Sacrificing his Highland Heart (Preview)
Lyttletyne, Northern England, April 1551
“Miss, you have been gone again for quite a long while. You worry Mrs. Drummond, now that you’re here on your own.”
Rose Sayer’s young maid, Mary, stood on the doorstep of the manor, clutching her hands tightly with concern. Rose laughed as the groom helped her down from her horse. Brushing a lock of her dark hair away, she smiled and patted the brown mare’s soft velvet coat before the groom took her away.
“Yes, I know. I’m sorry for that.” Rose looked up at the bright sunny day and shielded her green eyes. “She has been good to me since Father and Henry left.” Mrs. Drummond was the housekeeper and had looked after Rose like a mother, ever since her own mother had died a few years before.
Mary smiled as Rose turned back to the house. Rose had never thought she’d have to care for the household on her own for so many months, but it came to her easily, she found. Even if her riding about the estate worried the housekeeper. Her father had never been away for so long in the last nine years of the war, but the last time he’d left, he’d been gone almost six months.
“I shall do my best to make up for it. She knows that I do what is right for the estate.”
“Yes, Miss, but I think she wishes you would take a groom with you. For safety’s sake.”
“And propriety’s sake.”
Mary took Rose’s cloak as she entered the house. “Mary, will you send tea to the study?”
“Thank you. Tell Mrs. Drummond she may come and see me as well.”
Mary curtsied and left to follow her orders, and Rose sighed, happy to have dispatched at least one duty. She would apologize to Mrs. Drummond, and then all would be well again. She brushed her hands together as she walked down the corridor to her father’s study, which had become hers since the care of the estate had been left entirely to her.
Her father had left strict instructions, and she wanted to show him that all was well and cared for while he was away. It had been a monumental task when he’d first explained things to her, and she remembered taking furious notes as he spoke. Her hand had cramped for days afterward. But with each passing day, she had grown more and more accustomed to it. Even though she told no one about it, she rather enjoyed the freedom and independence when there were no men around.
“There is no one to say nay to anything,” she said cheerily to herself as she sat down, her gown billowing behind her father’s large wooden desk.
The freedom and independence were almost intoxicating, like having had too many cups of wine at dinner. In the deepest part of her heart, she wished for this time to last a little longer, not wishing for her brother or father to come to any harm, of course.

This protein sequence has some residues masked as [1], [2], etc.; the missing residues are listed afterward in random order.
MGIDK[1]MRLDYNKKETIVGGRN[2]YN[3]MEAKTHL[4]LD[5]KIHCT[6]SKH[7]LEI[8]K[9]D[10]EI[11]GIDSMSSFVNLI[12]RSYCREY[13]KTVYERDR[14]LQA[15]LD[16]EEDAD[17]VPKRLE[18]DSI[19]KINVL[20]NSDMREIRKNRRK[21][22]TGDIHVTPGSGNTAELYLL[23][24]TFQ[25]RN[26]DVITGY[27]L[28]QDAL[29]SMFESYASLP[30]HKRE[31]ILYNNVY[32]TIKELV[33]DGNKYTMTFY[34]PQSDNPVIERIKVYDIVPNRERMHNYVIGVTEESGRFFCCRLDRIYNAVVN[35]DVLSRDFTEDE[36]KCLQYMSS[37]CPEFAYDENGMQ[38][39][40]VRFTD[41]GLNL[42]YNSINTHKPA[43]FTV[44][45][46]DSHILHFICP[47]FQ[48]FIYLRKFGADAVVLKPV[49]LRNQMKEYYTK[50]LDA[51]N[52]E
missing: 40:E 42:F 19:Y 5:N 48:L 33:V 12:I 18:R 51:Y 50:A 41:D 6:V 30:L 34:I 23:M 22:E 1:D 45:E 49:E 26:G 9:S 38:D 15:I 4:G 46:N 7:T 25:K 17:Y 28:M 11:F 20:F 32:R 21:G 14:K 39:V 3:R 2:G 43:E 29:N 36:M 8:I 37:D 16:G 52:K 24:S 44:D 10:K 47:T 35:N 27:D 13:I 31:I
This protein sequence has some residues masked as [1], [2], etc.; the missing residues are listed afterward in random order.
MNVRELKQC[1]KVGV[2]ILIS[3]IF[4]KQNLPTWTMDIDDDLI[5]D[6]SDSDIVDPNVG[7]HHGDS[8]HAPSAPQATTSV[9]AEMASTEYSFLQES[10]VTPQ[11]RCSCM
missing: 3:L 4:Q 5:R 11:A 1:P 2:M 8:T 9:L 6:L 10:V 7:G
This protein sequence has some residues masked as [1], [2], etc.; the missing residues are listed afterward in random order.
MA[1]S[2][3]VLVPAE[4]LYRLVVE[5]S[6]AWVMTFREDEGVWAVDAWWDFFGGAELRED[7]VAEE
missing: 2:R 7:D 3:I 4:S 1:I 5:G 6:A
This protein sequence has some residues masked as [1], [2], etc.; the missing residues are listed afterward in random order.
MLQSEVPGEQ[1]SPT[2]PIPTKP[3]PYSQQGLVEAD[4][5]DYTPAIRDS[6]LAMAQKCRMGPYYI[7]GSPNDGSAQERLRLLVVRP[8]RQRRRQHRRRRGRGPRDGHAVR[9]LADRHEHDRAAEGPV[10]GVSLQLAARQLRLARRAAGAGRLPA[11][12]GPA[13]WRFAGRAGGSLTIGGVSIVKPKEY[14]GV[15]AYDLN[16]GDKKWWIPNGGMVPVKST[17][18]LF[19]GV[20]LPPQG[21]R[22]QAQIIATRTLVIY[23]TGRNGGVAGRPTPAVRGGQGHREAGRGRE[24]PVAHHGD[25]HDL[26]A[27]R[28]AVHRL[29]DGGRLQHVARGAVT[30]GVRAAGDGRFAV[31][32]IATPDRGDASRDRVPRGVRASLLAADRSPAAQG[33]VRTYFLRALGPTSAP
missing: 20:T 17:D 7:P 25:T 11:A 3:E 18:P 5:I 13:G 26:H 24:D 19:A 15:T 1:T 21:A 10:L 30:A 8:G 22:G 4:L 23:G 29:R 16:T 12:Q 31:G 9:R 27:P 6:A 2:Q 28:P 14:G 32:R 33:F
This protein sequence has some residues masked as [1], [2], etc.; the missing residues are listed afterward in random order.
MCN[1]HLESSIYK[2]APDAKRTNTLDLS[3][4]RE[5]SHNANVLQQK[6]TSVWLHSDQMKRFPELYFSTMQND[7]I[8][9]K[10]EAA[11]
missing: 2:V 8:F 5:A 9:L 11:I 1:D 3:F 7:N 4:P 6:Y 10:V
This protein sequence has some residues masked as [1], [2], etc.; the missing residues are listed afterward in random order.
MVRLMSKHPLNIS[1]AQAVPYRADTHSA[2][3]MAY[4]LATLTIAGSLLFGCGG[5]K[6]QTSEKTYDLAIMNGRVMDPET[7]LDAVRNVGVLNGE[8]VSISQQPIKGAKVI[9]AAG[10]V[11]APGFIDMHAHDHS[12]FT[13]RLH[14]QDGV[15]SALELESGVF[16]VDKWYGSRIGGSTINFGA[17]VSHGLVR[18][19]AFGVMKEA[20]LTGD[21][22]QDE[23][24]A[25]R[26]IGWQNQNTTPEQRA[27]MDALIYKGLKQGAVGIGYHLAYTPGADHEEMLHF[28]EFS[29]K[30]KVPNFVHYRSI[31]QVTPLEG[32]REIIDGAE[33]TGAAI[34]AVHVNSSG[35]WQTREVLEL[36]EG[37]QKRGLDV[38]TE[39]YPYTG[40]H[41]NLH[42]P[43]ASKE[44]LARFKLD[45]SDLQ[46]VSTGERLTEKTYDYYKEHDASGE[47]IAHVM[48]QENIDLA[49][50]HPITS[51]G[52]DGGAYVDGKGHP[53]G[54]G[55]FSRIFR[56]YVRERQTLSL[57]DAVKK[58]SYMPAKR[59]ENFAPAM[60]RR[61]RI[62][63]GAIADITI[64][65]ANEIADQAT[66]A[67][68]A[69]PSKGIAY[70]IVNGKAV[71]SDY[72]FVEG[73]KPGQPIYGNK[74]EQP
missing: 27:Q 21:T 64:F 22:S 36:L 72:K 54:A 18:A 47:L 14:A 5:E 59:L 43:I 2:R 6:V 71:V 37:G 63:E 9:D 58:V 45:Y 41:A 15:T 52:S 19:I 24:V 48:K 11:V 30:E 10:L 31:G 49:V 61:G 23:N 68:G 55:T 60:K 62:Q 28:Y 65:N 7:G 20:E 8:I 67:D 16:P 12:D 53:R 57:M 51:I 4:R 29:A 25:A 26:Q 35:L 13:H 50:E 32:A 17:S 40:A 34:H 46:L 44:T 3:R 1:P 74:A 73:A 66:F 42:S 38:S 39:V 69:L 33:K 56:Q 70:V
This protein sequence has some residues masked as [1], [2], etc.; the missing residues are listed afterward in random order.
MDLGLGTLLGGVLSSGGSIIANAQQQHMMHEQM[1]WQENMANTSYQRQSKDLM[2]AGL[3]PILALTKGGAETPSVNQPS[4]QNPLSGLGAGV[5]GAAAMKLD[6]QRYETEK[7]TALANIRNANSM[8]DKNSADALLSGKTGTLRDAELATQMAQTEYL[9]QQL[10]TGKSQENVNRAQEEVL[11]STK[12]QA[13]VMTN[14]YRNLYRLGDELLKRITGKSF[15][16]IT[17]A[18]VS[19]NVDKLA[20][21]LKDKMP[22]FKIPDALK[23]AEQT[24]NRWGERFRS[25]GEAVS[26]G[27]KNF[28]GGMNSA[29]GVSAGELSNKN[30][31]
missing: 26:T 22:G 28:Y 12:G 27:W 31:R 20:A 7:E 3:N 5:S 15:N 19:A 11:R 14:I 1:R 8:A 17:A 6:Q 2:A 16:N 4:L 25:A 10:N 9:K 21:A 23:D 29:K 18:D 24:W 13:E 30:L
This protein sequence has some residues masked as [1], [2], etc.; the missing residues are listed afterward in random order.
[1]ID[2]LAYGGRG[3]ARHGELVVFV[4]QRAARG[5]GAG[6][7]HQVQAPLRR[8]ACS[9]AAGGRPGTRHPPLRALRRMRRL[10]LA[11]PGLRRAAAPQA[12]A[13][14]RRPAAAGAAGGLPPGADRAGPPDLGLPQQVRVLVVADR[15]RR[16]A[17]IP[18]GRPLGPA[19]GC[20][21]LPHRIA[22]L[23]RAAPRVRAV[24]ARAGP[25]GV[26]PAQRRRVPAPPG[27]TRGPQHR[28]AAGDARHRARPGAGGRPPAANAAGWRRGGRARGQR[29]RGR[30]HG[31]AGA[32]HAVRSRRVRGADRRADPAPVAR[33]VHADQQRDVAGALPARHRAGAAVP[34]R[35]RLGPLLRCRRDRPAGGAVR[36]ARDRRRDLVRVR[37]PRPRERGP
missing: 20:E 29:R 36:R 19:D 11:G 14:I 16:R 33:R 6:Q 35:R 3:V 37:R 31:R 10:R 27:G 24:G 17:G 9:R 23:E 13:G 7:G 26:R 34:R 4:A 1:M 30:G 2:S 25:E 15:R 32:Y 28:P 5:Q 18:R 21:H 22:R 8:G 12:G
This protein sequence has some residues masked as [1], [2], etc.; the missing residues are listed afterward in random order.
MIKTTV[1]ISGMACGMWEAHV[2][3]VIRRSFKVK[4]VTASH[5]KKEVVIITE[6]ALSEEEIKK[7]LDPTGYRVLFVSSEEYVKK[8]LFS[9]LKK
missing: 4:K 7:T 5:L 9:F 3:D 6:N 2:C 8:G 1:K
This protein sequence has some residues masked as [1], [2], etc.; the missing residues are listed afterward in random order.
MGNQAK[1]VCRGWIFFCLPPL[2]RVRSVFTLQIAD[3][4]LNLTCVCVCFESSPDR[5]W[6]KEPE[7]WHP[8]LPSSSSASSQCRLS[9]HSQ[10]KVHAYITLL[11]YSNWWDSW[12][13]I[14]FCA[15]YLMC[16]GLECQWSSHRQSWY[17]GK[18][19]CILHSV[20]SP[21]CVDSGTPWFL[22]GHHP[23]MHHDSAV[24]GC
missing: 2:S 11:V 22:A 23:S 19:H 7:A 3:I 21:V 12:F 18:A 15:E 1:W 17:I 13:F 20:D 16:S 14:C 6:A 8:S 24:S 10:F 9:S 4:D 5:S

She began to hurriedly scrawl in a small notebook about matters of the estate. War was upon them and had been for many years. However, due to her father’s high status as a landed knight and his age, he had not been called until recently to fight. So, the estate was covered in women, and Rose had wanted to do her best by them, making sure they were safe enough and protected and fed while their men were off doing their duty. To her surprise, and she was convinced that her father would also be surprised, the women had done well on their own, working just as effectively if not more so.
“It is because they do not have a man to hound them day and night.” She kept scrawling until there was a scratch at the door, and Mary entered with a tray of tea.
“Here you are, Miss. And Mrs. Drumm—” The older woman appeared suddenly in the doorway, looking, as usual, slightly frayed and frazzled. Mary curtsied and left the room without another word. Mrs. Drummond closed the door behind her to stand in front of Rose with her hands together.
Rose noticed how white her knuckles were turning. “Mrs. Drummond, I do apologize for having upset you, but this is usual behavior from me. You know this.”
“Yes, Miss Rose. But…” She bit her lip, and Rose frowned, never having seen her so agitated before. She laid down her quill and folded her hands over the desk.
“What is it?”
“It is just that I have heard the men will soon be returning. There have been rumblings, and I should hate to have you out and about, wandering the countryside on your own, if your father and brother were to return. After I promised your father that I would look after you. He would not be pleased.”
Rose lifted a brow. “You promised my father?”
“He asked me to, Miss Rose, and I happily accepted. You know how much I care for you.”
Rose smiled and dipped her head. “Yes, I do. It does not go unnoticed. I heard tell that the men would be back soon, but we have had such false news in these uncertain times that I was loath to believe it.” She looked down, suddenly fascinated by the vine design of her green gown. Even though the independence of running the estate had made her feel freer than she ever had, she still worried each day what news might come of death and loss. Of someone telling her that she was now alone in the world, for her mother had died many years before.
“I do not like to hope, you know,” she said softly, hating the choking feeling of tears in her throat.
“Yes, I know.” Mrs. Drummond came to her side and put an arm about her shoulders. “But I think we can hold a little bit of hope. Just a little. To sustain us. And I hate to think about you, about something happening to you out there.”
“I have to keep up the spirits of the women on the estate, Mrs. Drummond. You know that. They’ve been alone for so long, and I have only been alone for just a few months.”